Skip to content

What are the likely non-CO2 impacts of hydrogen planes?

24th January, 2024

Hydrogen aircraft face many challenges. The aircraft technology is still being developed and tested, early market entrants are likely to operate only short to medium-haul routes, airports would need to be redesigned to provide the right infrastructure for refuelling, and customers would need persuading that the planes would be safe to fly in. That’s before you even start to think about the challenge of providing enough green hydrogen (produced by using renewable energy to split out hydrogen from water) given competing demands from other sectors. 

Nevertheless, there’s real hope that hydrogen, whether as a liquid fuel or in a fuel cell. It is worth pursuing in aviation since hydrogen planes generate no CO₂ in flight and hydrogen can, in theory, be produced without fossil fuels. 

One important issue to weigh in the balance, though, is aviation’s non-CO₂ impact. As well as the CO₂ emissions that build up in the atmosphere and cause warming, aviation has specific ‘non-CO₂ impacts’ on the climate, including from NOₓ and contrails, that are shorter-lived but which, overall, have tripled the total warming effect of aviation to date. There is speculation that alternative liquid fuels (sometimes called Sustainable Aviation Fuel) may cause less non-CO₂ warming than traditional jet fuel, despite generating no less CO₂ at the tailpipe, though further research is still needed to assess this. 

Meanwhile, what about the non-CO₂ effect of hydrogen planes? If a byproduct of hydrogen use is water vapour, will that increase the likelihood of contrail formation? And if it does, will these contrails behave the same or differently to contrails from jet aircraft? These are the questions that a new report, ‘Non-CO₂ impacts of hydrogen,’ commissioned by AEF from the University of Leeds attempts to answer.

We asked The University of Leeds to undertake a review of the current state of knowledge on the non-CO₂ climate impacts of hydrogen as an alternative aviation fuel. The report’s top line message is that hydrogen-fuelled aircraft are likely to generate lower non-CO₂ warming than conventional kerosene-powered aircraft, although further work is needed to better understand these impacts compared to fossil jet fuel.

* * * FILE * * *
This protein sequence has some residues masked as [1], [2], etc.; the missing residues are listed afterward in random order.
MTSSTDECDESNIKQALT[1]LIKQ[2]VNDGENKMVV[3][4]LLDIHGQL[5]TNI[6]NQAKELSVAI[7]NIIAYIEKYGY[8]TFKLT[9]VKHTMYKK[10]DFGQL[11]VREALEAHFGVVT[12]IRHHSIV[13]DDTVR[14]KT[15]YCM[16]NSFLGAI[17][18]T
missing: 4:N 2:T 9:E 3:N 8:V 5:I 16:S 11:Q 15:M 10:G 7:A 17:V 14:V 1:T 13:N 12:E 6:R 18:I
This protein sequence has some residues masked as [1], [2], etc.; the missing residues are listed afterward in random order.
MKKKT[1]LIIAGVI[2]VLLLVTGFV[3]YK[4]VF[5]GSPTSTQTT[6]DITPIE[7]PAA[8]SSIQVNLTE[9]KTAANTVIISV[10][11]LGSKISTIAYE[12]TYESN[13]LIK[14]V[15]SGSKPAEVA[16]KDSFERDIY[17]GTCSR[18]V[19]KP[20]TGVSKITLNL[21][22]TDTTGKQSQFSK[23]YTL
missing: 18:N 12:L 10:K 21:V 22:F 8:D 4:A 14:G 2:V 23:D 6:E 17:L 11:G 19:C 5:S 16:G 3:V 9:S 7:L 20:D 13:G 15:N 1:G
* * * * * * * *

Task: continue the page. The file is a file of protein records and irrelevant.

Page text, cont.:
Further work to reduce atmospheric scientific uncertainties would help to quantify the climate impact: published studies to date suggest a lower contrail forcing but they remain inconclusive and the change in aviation-induced cirrus as a result of switching to hydrogen could be of either sign (positive or negative). The report explains that:

“Hydrogen-fuelled combustion aircraft will almost certainly create contrails, but they will be different to those generated by kerosene due to the different exhaust temperatures plus changes to water vapour and soot emissions. The higher exhaust temperatures of liquid hydrogen combustion aircraft reduce the likelihood of contrails forming, but the dominant effect is the substantial increase in water vapour emissions which means that overall contrails are more likely to form.”

Ultimately, however, the altitudes at which hydrogen aircraft are flown could have the largest impact on contrail formation.  

With regard to the net effect of NOₓ, this depends on the time period and the balance of different warming and cooling effects but is estimated to be a warming effect in the current climate, and to become more negative in future climates. How NOₓ emissions change depends heavily on new engine architectures and these remain uncertain. 

But the biggest and most overlooked uncertainty involves aviation particulate emissions and their role in modifying clouds, which may play a more important role in acting as cloud condensation nuclei as sulphur emissions from shipping and coal are reduced. The strength of this forcing has important implications for the role of hydrogen and other particulate-free fuels.

The report also cautions that a 2% hydrogen leakage rate from the aircraft could meanwhile lead to considerable short-term warming, countering a significant fraction of any CO₂ emission reduction benefit gained.

Our view?

It’s good news that hydrogen planes seem likely to have at least no worse a non-CO₂ impact than kerosene, and could have the potential to generate lower warming. While big challenges remain in terms of bringing hydrogen planes to market, the potential for zero CO₂ flight that they offer suggests there’s a clear benefit in our view to continuing with R&D. 

But we must not lose sight of the fact that they are unlikely to be climate neutral, even if the preconditions for green hydrogen are met to produce zero CO₂, so research on non-CO₂ mitigation measures for hydrogen flight should be progressed in parallel.

Further reading:

Target True Zero: Government Policy Toolkit to Accelerate Uptake of Electric and Hydrogen Aircraft,’ World Economic Forum, AEF, 2023.